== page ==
"The biggest risk is not taking risks. That is the reality of today," says Kuseni Dlamini, Massmart and Aspen chairperson in his keynote address, 'Managing business in times of risk', at the recent Deloitte Risk Conference 2018: De-risking digital in the age of Industry 4.0.
Dlamini outlined a five key risks business - public and private - is facing today. This includes technology, economic risks, geopolitical, societal and environmental risks.
“Technological risk is looming and inescapable,” he says. It includes cybersecurity and attacks, data fraud and theft, Industry 4.0 and the risk of the collapse of key and crucial infrastructure.
Cybersecurity and attacks
Last year the cost of cyber risk was US$1 trillion and while this is the single most significant risk that businesses face, most businesses are battling to quantify this risk. “Combatting this risk requires leadership from the top. Your board must have executives who have the right mix of skills and competencies to have a conversation around this risk and to deal with the challenge.”
He adds that because some many businesses do not have this in hand, it opens it up for innovation and R&D for a sustainable solution.
Data fraud and theft
“We need to have a sense of what information is important to our business and then we need to figure out how best to protect it and what resources are needed to protect it,” he says.
More than often not these functions are still delegated to the IT department. “However, these days are gone as we become more entrenched in the digital space. Opportunities such as AI and big data come with risks.” He adds that it must be noted that the risks are not only from hackers but often come from disgruntled employees, suppliers and from competitors.
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“Industry 4.0 is not an opportunity or a threat - rather than an either or, it is a question of and, that is Industry 4.0 is an opportunity and a threat,” he states.
The adverse impact of technology is itself a risk. “As business becomes more digitalised, we are more exposed. Governments will need to institute programmes to reskill workers for Industry 4.0 and the school curriculum needs to be relooked at urgently.”
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He feels that the current curriculum is equipping young people for the jobs of yesterday, not the jobs of the future. “Education needs to be reframed urgently in South Africa and Africa if our sons and daughters are to be part of the knowledge-intense economy of tomorrow. The right environment needs to be created.”
Technology is a mixed blessing, he adds “This does not mean we must deny it, but at the same time we cannot embrace it blindly. We have to minimise the downsides.”
The risk of the collapse of key and crucial infrastructure
The more digitalised we are the more vulnerable we are if this infrastructure collapses - it only takes one hacker. “We need to ensure we have fit for purpose structures to deal with this,” he says.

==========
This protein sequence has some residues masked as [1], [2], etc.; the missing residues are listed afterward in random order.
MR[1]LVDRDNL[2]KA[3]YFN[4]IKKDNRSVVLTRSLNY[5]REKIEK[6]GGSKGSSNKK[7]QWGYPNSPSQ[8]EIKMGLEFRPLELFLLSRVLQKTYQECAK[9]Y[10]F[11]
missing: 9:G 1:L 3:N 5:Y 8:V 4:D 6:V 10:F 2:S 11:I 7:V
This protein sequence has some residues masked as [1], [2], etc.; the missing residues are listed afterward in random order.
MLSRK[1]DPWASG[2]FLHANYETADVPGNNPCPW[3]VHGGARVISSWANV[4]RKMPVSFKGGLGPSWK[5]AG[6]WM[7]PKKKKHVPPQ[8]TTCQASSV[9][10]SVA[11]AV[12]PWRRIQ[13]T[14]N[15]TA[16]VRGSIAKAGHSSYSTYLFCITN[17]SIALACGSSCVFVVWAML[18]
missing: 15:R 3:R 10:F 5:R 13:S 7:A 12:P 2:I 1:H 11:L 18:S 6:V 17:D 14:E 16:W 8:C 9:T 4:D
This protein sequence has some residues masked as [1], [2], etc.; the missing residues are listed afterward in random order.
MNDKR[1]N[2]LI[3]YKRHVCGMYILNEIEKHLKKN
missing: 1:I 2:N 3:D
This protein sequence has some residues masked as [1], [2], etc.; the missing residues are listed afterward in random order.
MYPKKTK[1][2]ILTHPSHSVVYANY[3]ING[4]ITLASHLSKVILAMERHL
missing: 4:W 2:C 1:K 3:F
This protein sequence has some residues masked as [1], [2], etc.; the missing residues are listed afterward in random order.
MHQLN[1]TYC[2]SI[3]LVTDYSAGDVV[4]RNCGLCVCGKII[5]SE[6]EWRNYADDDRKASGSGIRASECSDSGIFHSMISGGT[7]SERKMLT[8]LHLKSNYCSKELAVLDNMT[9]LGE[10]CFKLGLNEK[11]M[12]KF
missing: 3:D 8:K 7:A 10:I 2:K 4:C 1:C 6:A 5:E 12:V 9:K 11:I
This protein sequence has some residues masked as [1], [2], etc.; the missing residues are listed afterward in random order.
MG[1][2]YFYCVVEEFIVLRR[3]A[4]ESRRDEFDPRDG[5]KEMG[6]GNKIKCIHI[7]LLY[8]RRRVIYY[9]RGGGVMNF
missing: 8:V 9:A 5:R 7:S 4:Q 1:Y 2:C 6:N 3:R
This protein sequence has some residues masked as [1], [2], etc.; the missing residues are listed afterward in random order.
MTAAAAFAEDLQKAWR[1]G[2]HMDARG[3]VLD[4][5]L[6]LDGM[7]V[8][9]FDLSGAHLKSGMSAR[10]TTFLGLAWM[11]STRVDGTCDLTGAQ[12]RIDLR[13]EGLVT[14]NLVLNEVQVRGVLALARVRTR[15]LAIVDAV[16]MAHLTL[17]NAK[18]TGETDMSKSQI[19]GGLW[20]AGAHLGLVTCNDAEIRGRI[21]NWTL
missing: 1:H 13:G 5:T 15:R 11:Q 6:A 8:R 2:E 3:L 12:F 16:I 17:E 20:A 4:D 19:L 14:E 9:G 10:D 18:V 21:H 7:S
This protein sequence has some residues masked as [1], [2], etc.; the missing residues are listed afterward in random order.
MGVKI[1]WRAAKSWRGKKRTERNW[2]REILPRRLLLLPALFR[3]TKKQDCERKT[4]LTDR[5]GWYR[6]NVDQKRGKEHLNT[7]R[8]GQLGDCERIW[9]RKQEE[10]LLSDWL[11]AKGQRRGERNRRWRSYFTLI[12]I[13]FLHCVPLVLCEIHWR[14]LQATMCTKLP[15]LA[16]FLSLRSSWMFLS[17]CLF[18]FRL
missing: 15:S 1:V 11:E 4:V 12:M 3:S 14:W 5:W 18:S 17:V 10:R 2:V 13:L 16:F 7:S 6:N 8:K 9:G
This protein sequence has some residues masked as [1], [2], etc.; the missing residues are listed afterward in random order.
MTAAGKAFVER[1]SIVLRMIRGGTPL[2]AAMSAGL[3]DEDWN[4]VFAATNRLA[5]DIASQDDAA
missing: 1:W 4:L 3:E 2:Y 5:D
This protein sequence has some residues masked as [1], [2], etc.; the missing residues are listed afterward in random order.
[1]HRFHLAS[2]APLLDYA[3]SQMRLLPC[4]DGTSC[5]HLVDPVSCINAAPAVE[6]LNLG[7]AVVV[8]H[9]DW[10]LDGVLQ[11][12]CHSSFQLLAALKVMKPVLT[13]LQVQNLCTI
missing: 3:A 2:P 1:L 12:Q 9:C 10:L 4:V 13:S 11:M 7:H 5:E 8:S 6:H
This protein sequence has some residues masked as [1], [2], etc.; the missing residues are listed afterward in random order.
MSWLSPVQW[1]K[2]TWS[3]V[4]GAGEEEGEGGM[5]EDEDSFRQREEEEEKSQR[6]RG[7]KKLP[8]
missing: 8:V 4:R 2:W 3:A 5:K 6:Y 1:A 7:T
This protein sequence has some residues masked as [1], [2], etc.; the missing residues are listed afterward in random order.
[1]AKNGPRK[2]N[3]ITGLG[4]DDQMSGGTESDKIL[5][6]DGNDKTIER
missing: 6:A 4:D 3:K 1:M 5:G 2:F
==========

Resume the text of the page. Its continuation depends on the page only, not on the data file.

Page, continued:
The world we are living in is characterised by the current trade war between Beijing and Washington. “This war is impacting the world, including South Africa. Steel, a locally produced product has been affected, but as this war continues it could impact on other products the country produces. For example, motor vehicles,” he explains.
Brexit and Trump have had a profound effect on global politics, leaving the world not only leaderless, but with a lack of cooperation between leaders. “The centre is not holding at global level and so we are in a precarious position,” he says.
States are collapsing or unable to preside over their own countries and this is exasperating the political situation. “Zimbabwe is saying the right things, but the shelves are still empty, while the DRC is essentially a country without governance, run by a President who cannot travel to certain parts of his own country. None of this is good for regional and global stability. No state exists in isolation, we impact on each other and therefore we need to strengthen each other,” he says.
Global migration is shaping geopolitics. “It is ironic that the countries, such as the United States and other western countries, who are responsible for this migration, are the ones shutting out the fleeing migrants,” he says.
Emerging countries are increasingly facing protests as their ruling parties become increasingly isolated from the masses and more corrupt.
Climate change and our failure to address it, he says is the top risk in this category. “The irony is that the countries that are victims of climate change ironically are the least responsible.”
Extreme weather conditions are prevailing, and we need to gear ourselves with the right processes to respond to mitigate the risks especially on the most vulnerable. “Man-made disasters must be avoided. Businesses must do good and monitor their environmental footprint and monitor best practice.”